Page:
Use these notes when you are planning a business start up. They cover the principal matters to be considered when setting up a new business. They are intended to prompt your consideration and provide a starting point for your plan.
There are many other Net Lawman advice and information pages relevant to business start-up. Here is the list.
What is your business structure?
Is it to be sole trade, partnership, or limited company or limited liability company?
Draft a business plan: decide:
- What is your business?
- Who is your target audience – who is most likely to buy the product or service?
- Outline the strengths weaknesses of the business. The strengths are easy. Spend more time on the weaknesses and try to eliminate some right now;
- Why will it work? What is the opportunity in the market place? Why is the opportunity present now?
- Consider stumbling blocks you might come across. Prepare for the worst and plan a ‘plan B’. What might cause the difficulties? How will you deal with them? What will be their effect on the business?
- Make a three year budget and cash low forecast (five might be even better). (Often very difficult at the outset, but banks are more likely to loan you money if they see a well-thought out, medium term plan.);
- Capital requirement and funding proposal. How much? Where from? How long? What cost? How will you make the repayments?
- Who will be the shareholders? Are the minority shareholders happy with proposals? Have you a proper shareholders agreement to record exactly what you have agreed?
- Choose the directors? Are directors aware of their responsibilities as directors? If they are not employees, what will they be paid? What will you are paid?
- Consider the requirements of other staff? At first? Later?
- What space will be needed? ;What will it cost?
Prepare a marketing plan:
- Three year plan required, (as a minimum) to support the business plan;
- Analyse sales by customers / sources of sales and plan for variables. What is you only sell half your expected product in the second month? How will you then make the re-payments on the loan?
- Analyse sales by product or service;
- Remember you might need extra staff;
- Remember GST. It is easiest to work net of GST in all figures, so remember to reduce consumer sale prices to reflect this;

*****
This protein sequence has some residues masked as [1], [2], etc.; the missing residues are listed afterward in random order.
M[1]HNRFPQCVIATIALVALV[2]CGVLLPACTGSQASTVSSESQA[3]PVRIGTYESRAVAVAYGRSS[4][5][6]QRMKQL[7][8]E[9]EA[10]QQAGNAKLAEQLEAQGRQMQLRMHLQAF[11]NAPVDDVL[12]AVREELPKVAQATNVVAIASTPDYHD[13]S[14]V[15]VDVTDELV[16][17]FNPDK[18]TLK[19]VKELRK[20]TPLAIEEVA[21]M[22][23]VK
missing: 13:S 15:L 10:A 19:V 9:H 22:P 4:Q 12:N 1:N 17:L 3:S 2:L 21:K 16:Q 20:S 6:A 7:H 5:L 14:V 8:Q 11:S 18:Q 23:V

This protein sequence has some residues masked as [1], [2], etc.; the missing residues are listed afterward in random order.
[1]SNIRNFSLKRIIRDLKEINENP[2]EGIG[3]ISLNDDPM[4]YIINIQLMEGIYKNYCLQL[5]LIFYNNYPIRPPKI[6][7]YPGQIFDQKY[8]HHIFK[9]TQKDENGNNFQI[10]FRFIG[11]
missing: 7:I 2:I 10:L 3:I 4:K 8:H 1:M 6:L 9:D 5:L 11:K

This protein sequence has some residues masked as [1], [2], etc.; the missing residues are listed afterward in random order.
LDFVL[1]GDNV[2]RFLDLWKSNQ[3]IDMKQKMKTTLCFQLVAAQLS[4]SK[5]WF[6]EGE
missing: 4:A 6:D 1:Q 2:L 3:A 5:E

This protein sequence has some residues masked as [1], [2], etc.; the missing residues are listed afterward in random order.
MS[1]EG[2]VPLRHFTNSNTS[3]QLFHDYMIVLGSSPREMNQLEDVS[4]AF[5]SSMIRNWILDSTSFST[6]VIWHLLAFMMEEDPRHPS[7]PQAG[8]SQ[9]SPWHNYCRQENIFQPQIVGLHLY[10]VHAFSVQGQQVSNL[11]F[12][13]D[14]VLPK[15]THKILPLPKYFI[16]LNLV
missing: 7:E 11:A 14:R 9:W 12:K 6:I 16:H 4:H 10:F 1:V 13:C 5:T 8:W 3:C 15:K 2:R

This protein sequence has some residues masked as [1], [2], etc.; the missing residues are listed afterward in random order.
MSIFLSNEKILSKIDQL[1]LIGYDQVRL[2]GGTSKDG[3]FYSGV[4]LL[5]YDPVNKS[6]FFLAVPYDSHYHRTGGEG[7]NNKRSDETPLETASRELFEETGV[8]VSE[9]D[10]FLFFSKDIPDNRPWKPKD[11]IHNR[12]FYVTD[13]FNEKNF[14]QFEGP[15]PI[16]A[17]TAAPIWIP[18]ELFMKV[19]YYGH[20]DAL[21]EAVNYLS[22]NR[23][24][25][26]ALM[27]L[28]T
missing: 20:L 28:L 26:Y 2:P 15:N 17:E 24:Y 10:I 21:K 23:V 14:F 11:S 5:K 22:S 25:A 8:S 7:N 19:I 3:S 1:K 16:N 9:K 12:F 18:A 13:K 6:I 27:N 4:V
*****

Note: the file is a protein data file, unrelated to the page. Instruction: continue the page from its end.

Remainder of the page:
- Look realistically at marketing costs. Do your homework. Be precise.
Assess adequacy of funds and make sure you have finance in place before you commit.
Decide who, if anyone, is to be included
Individuals can be included as a partner, director, company secretary or employee. Remember that an employee has a large package of “rights” immediately, making them potentially time-consuming for new employers. If more than one person is involved, decide precisely on areas of responsibility, method of communication, and matters for mutual agreement.
Decide what will happen if you fall out with any other person involved
Work through each other person in turn, in your mind. What issues might cause a problem? ;If you decide to split the business, who would get what? ;Will the likely outcome be fair? What will happen if you cannot agree?
How much space will be required? How certain is the requirement? What about expansion? What about disaster? Is space available on a short lease, so that you can move to larger or smaller if necessary?
- Fix firm start date around which all arrangements will be made. Then add two weeks;
- Assess telephony requirements and obtain quotations from suppliers;
- Assess requirements for other services and obtain quotations from suppliers;
- Set up a domain name, website host, email contacts for your employees (if necessary);
- Precisely, list the products and raw materials you will need and obtain quotations from suppliers;
- Check delivery arrangements, payment arrangements, availability, and continuity;
- Register for GST. Register for an ABN number;
- Write to banks for quotations. Test them against each other. If you like bank a, but they are offering a high interest rate, try bank b and then haggle for the best of both;
- Appoint accountants and solicitors as required (not necessarily now).